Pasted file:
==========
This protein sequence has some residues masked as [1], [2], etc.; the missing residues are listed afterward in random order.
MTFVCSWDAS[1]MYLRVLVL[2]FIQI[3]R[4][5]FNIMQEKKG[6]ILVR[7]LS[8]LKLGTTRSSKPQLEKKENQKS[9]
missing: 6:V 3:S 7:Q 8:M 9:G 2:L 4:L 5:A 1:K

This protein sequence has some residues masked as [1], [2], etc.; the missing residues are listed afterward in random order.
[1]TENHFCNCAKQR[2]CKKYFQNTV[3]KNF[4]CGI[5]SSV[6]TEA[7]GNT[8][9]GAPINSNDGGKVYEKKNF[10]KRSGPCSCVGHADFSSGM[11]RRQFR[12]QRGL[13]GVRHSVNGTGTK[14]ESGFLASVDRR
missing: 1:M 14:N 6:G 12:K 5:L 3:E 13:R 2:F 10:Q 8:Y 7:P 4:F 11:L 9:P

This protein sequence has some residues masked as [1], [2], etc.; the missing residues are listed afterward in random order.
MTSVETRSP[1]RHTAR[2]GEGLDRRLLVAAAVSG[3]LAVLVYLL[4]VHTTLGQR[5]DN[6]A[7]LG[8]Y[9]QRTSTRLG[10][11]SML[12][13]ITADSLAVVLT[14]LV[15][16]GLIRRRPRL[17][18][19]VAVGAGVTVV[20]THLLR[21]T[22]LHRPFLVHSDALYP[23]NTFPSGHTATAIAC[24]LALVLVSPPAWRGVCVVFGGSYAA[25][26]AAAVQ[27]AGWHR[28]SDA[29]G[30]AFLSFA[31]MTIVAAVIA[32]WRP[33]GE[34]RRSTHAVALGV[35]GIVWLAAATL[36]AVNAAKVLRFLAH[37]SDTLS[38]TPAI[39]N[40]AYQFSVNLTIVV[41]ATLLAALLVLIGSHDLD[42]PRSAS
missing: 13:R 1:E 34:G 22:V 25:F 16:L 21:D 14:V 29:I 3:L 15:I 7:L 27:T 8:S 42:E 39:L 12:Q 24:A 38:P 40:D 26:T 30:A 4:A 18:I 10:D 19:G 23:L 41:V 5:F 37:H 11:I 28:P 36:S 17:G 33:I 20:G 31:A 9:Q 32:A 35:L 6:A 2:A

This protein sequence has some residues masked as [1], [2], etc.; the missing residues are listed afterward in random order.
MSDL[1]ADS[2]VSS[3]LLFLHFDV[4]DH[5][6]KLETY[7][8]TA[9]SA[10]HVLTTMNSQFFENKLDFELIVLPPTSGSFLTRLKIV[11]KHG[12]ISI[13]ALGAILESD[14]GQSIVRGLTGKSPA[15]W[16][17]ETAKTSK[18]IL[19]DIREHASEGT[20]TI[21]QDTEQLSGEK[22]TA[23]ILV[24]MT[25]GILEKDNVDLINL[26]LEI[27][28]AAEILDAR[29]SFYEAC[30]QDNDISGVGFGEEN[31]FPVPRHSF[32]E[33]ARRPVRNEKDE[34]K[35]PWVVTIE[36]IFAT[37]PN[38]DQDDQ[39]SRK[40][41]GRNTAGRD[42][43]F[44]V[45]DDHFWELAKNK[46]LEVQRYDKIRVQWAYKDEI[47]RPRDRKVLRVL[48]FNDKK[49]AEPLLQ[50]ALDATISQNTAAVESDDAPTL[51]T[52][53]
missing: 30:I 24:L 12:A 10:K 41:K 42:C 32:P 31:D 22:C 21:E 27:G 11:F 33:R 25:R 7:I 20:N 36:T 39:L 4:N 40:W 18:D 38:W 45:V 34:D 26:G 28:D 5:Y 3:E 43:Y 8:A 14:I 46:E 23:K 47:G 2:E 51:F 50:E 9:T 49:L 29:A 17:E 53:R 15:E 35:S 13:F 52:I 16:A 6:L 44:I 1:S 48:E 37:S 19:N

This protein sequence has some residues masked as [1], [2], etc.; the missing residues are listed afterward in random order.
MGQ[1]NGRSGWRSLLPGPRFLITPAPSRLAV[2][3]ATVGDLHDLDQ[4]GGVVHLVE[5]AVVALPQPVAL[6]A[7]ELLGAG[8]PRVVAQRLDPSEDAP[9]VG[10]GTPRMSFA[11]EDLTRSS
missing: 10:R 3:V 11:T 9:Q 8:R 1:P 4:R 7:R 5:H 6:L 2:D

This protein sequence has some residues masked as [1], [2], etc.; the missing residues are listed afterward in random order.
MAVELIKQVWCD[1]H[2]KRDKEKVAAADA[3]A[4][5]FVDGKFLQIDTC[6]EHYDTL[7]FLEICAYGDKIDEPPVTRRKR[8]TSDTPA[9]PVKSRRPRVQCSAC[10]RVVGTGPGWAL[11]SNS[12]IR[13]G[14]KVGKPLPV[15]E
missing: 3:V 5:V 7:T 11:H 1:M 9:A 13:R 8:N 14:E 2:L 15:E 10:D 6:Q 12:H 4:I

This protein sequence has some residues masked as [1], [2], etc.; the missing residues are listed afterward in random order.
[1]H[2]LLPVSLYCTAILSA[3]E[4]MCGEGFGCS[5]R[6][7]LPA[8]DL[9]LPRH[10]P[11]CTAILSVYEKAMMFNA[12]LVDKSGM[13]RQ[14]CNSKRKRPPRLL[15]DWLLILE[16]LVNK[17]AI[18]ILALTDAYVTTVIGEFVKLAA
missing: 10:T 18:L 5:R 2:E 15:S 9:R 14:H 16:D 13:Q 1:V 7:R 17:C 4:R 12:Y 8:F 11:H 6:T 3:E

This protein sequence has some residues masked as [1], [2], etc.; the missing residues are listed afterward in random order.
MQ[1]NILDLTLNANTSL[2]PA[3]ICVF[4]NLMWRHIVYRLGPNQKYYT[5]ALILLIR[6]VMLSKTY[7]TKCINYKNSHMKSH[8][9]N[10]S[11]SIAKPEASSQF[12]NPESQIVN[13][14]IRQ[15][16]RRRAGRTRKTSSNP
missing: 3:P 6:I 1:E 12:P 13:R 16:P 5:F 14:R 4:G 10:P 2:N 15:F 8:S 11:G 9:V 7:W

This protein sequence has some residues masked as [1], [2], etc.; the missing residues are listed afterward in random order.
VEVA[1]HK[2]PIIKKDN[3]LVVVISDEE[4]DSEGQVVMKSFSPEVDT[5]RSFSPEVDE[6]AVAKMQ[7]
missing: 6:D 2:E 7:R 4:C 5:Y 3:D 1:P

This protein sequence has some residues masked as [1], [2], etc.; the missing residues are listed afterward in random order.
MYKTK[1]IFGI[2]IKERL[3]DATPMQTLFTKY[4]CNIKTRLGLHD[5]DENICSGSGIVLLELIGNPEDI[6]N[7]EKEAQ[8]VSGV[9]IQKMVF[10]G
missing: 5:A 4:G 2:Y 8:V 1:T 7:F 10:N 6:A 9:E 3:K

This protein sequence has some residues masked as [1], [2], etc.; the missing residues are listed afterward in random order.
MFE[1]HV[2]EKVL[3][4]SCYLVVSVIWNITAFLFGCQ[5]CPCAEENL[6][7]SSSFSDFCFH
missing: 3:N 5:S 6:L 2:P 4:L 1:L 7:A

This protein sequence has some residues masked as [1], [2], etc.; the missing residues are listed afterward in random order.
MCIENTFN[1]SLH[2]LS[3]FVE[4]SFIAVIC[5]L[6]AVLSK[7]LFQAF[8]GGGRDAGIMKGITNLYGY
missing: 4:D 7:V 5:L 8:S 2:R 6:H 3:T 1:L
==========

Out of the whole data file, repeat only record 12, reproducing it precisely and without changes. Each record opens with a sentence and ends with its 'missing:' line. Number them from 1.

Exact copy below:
This protein sequence has some residues masked as [1], [2], etc.; the missing residues are listed afterward in random order.
MCIENTFN[1]SLH[2]LS[3]FVE[4]SFIAVIC[5]L[6]AVLSK[7]LFQAF[8]GGGRDAGIMKGITNLYGY
missing: 4:D 7:V 5:L 8:S 2:R 6:H 3:T 1:L